Kenya: MPs want famine declared a national disaster

Mugo Njeru, Bernard Namunane, David Mugonyi, Michael Mugwang'a, Stephen Munyiri, Zeddy Sambu, Kitavi Mutua, and KNA

December 29, 2005 - Nairobi: MPs yesterday asked President Kibaki to declare the famine in various parts of the country a national disaster.

They also want the Head of State to recall Parliament to discuss the hunger in North Eastern Province and other regions.

Several MPs from different political parties who spoke to the Nation said the country's plea for external support to battle hunger would be greatly boosted if the President declared the famine a national disaster.

And Parliament, as the seat of the country's power, was most suited to provide solutions at a moment of national need, the MPs said.

They were Kanu shadow attorney-general Mutula Kilonzo, one of the party's vice-chairmen Chris Okemo, Mr Kalonzo Musyoka, Mr Andrew Ligale and Mr Omingo Magara.

The MPs said the august House would, for example, allow the Government to withdraw additional emergency funds from the Consolidated Fund and buy food for the hungry.

Said Mr Musyoka, the Mwingi North MP: "We now need to put everything aside (political differences) and deal with this disaster because it is major."

He announced he had also launched the Kalonzo Musyoka Foundation "that would supplement what the government is doing" through which well-wishers could donate to the famine stricken Kenyans.

The former Environment minister said the famine problem was severe, "and must not wait until March for MPs to reconvene."

Parliament was set to resume last month, but its recess was extended by President Kibaki after he dismissed the entire Cabinet following the defeat of the Government in the November 21 constitutional referendum.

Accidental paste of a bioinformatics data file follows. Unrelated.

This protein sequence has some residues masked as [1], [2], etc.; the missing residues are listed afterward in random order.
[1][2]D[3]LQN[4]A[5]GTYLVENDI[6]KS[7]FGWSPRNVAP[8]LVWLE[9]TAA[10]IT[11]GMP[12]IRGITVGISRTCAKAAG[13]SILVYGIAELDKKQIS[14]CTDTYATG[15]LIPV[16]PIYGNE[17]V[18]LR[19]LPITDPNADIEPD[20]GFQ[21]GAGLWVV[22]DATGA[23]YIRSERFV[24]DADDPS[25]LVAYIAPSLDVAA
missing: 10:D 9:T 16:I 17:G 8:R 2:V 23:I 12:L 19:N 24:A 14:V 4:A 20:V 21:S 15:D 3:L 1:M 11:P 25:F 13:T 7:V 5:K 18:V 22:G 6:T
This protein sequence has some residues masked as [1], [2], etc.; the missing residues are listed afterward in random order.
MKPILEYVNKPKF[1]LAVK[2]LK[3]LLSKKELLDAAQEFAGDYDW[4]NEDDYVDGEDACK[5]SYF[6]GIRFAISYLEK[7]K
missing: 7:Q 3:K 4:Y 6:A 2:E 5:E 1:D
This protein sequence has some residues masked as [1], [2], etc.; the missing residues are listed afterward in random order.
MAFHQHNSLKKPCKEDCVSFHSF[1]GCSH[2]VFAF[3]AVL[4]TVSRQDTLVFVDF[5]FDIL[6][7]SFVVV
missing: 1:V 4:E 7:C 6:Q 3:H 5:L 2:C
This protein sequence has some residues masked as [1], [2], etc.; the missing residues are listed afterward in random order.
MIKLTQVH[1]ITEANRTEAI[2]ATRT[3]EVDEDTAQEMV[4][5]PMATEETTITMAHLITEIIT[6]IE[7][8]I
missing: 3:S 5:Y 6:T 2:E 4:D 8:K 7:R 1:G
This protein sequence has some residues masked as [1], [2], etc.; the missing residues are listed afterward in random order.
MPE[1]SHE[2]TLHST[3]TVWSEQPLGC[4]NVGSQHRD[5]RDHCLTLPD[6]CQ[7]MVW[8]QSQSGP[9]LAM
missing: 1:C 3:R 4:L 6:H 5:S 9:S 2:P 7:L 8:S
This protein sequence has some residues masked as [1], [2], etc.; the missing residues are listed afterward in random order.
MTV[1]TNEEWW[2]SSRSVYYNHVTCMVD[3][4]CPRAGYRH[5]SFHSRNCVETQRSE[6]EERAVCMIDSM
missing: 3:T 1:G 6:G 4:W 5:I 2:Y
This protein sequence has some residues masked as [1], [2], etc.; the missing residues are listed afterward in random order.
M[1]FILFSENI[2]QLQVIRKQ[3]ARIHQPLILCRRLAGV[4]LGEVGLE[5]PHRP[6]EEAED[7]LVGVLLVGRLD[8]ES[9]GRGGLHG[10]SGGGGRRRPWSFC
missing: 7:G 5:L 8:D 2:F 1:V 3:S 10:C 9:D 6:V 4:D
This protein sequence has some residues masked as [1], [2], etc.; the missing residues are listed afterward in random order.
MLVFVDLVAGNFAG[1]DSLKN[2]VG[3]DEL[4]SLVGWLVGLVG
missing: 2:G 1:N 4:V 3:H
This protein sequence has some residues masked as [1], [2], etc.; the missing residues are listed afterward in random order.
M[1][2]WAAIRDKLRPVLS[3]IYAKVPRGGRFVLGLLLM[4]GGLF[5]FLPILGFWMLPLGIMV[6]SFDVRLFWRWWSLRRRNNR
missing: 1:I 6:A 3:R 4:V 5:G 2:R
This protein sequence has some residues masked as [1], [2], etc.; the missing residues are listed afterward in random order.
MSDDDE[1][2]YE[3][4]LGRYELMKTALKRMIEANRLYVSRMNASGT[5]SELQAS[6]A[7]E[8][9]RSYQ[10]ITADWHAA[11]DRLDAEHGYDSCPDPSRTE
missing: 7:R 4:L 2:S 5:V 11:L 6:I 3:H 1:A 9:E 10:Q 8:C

The earliest time MPs are expected to return to the House is March.

Yesterday, the suggestion to recall Parliament was opposed by Wildlife assistant minister Kalembe Ndile and MPs Paul Muite and Alfred Nderitu, arguing that the effects of famine needed urgent action but not talks.

Mr Muite challenged each MP to "walk the talk" by contributing Sh50,000 towards famine relief.

"I will be the first one to contribute to such a kitty," the Safina leader added.

Mr Nderitu asked President Kibaki to convene a meeting with MPs from hunger-stricken areas to agree on how to assist the victims.

"Parliament is not the solution. A simple meeting with leaders from affected areas would do the trick. Why should MPs come to Nairobi to talk when people are dying out there?" he asked.

Opposing calls for recalling Parliament, Mr Ndile suggested that MPs from the affected areas be allowed to use a part of their Constituency Development Funds to feed their people.

"There is no food in Parliament. We MPs from affected areas should be allowed to use part of CDF to feed our people and be refunded later," he said.

As the MPs spoke, the chairman of the Parliamentary committee on Agriculture, Mr Franklin Bett, said his team would summon Cabinet ministers Kipruto Kirwa (Agriculture) and John Munyes (Special Projects) to explain the slow flow of maize and other relief supplies to areas affected by famine.

Mr Bett blamed the two ministers for the gravity of hunger in Northern, Eastern and parts of Rift Valley provinces.

Poor planning

"People are dying in those regions because of the complacency and poor planning of the two ministers. We are going to summon them in the new year," he said on the phone.

At the same time, the Kenya Primary School Headteachers Association raised fears that thousands of pupils might not report to schools on January 9 if food did not reach the needy areas.

The association asked the Government to expand the provision of relief assistance to more than the current 22 districts, saying the problem was widespread.

On Tuesday, President Kibaki made a whirlwind tour of Wajir and Mandera districts to monitor the situation.

He said the Government will spend Sh300 million to buy livestock from the affected areas to cushion the farmers from losses, and that two boreholes would be drilled in each of the 10 constituencies in North Eastern Province.

Yesterday, some MPs said it was time such gestures were augmented by Parliament.

Vihiga MP Andrew Ligale said there was need to declare the famine a national disaster, "and this can be put in place very fast if Parliament debates it."

He was supported by Kanu vice chairman Chris Okemo: "This approach can very well be agreed on by Parliament and get the Government to enforce it.